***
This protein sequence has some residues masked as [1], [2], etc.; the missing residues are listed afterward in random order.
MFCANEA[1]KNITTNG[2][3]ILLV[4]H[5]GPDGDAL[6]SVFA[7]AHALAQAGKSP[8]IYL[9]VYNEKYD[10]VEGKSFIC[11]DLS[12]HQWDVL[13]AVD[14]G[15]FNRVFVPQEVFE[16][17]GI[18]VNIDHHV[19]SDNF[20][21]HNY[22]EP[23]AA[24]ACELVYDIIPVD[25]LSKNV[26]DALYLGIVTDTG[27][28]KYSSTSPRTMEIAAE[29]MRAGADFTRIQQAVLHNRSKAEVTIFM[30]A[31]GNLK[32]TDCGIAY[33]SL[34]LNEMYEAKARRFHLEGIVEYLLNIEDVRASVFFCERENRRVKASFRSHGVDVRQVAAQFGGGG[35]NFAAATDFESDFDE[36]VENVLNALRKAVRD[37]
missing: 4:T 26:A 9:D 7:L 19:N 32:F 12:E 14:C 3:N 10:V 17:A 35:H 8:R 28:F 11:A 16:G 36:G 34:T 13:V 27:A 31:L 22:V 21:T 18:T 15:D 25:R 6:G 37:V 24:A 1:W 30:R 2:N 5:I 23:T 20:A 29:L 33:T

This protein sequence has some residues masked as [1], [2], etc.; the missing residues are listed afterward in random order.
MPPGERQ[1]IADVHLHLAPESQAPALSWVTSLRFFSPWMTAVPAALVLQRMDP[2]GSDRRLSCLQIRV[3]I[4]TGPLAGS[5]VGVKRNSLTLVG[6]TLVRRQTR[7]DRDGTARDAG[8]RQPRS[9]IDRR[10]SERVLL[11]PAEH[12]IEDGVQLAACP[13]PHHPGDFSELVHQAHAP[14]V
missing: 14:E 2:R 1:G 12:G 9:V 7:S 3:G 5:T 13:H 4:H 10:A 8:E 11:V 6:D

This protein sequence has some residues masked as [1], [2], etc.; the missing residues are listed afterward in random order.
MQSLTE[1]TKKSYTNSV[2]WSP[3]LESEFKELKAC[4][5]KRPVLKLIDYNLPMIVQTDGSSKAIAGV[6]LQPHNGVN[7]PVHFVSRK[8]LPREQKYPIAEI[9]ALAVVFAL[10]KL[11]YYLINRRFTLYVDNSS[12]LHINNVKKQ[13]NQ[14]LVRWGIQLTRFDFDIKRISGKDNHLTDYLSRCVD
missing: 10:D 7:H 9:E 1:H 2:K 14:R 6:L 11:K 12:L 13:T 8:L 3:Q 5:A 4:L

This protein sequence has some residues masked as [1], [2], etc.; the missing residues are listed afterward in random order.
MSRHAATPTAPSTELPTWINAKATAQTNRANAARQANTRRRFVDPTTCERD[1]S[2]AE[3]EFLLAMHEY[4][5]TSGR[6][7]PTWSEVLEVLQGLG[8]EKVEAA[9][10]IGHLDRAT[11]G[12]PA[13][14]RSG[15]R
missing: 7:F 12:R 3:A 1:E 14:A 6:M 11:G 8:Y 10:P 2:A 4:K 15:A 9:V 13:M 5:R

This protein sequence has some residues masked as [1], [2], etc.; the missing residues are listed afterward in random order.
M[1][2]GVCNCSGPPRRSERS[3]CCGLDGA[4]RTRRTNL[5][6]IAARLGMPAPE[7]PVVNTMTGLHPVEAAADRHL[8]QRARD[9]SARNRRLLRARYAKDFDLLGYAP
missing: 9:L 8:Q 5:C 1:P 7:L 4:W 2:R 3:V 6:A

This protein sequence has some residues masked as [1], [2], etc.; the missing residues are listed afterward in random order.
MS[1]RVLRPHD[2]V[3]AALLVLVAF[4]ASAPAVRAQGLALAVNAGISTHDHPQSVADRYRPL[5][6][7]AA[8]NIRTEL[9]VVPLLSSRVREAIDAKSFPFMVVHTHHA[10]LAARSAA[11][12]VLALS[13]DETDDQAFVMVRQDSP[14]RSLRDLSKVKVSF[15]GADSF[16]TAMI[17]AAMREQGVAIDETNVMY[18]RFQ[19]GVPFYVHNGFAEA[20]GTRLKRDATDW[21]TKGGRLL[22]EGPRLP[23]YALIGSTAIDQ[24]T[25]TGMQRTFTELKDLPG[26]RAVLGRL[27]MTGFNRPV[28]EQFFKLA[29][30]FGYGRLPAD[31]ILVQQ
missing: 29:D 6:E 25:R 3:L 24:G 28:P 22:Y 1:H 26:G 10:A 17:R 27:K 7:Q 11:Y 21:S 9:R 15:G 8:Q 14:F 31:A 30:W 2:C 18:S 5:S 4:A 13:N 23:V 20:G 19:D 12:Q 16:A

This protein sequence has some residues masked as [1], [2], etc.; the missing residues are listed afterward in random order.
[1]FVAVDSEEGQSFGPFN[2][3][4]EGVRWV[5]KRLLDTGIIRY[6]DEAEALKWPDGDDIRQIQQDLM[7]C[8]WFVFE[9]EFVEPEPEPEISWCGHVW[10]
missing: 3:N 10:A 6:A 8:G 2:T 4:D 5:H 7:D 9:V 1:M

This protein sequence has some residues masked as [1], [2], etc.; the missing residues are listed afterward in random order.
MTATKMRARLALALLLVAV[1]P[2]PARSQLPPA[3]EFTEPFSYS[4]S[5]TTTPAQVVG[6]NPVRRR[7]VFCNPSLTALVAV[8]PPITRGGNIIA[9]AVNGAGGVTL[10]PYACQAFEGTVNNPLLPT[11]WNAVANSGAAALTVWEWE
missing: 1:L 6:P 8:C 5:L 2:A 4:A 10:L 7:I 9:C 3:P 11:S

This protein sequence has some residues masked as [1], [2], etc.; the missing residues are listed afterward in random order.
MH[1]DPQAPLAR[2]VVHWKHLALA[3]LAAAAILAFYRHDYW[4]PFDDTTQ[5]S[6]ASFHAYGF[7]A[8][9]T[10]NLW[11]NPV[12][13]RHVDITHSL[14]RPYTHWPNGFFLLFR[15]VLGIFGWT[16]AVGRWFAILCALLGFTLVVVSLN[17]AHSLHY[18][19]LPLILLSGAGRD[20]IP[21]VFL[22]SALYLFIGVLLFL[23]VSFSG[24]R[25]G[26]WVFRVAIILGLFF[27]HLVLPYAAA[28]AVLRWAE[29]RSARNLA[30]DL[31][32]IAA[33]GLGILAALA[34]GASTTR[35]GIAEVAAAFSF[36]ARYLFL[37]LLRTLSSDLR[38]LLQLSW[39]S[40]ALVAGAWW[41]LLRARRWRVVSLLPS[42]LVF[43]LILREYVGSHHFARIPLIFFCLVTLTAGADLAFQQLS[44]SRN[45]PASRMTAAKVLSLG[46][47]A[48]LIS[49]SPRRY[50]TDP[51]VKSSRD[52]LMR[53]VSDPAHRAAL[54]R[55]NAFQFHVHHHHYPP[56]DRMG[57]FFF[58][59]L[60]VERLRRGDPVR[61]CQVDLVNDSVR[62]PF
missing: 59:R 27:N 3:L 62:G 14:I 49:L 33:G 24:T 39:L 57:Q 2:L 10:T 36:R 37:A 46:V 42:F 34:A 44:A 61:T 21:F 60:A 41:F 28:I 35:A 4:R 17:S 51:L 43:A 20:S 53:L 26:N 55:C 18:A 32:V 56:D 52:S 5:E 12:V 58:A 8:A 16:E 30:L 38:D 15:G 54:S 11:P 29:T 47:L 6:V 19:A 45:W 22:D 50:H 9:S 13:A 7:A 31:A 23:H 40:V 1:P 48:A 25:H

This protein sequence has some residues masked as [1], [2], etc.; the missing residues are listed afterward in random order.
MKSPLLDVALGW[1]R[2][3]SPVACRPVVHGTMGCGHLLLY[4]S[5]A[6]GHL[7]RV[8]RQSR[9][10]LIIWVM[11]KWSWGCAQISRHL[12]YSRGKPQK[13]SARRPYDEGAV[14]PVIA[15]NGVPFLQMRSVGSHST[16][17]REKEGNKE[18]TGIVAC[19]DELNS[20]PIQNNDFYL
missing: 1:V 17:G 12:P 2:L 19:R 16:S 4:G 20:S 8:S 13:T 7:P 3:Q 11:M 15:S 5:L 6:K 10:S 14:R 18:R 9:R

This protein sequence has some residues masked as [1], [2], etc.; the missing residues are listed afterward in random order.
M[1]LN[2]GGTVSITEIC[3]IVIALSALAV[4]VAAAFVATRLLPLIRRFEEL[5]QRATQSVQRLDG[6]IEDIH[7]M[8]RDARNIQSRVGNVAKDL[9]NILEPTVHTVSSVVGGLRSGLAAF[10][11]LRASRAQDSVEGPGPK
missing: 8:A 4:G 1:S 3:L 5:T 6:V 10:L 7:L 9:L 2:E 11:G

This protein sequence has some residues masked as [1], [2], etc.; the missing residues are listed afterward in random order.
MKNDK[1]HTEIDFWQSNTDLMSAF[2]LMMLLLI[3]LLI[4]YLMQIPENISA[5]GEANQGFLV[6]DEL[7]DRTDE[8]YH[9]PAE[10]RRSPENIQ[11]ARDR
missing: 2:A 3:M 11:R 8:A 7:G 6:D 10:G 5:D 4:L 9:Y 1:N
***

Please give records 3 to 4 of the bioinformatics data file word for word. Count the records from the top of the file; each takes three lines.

This protein sequence has some residues masked as [1], [2], etc.; the missing residues are listed afterward in random order.
MQSLTE[1]TKKSYTNSV[2]WSP[3]LESEFKELKAC[4][5]KRPVLKLIDYNLPMIVQTDGSSKAIAGV[6]LQPHNGVN[7]PVHFVSRK[8]LPREQKYPIAEI[9]ALAVVFAL[10]KL[11]YYLINRRFTLYVDNSS[12]LHINNVKKQ[13]NQ[14]LVRWGIQLTRFDFDIKRISGKDNHLTDYLSRCVD
missing: 10:D 7:H 9:E 1:H 2:K 14:R 6:L 11:K 12:L 13:T 8:L 3:Q 5:A 4:L

This protein sequence has some residues masked as [1], [2], etc.; the missing residues are listed afterward in random order.
MSRHAATPTAPSTELPTWINAKATAQTNRANAARQANTRRRFVDPTTCERD[1]S[2]AE[3]EFLLAMHEY[4][5]TSGR[6][7]PTWSEVLEVLQGLG[8]EKVEAA[9][10]IGHLDRAT[11]G[12]PA[13][14]RSG[15]R
missing: 7:F 12:R 3:A 1:E 14:A 6:M 11:G 8:Y 10:P 2:A 4:K 15:A 9:V 13:M 5:R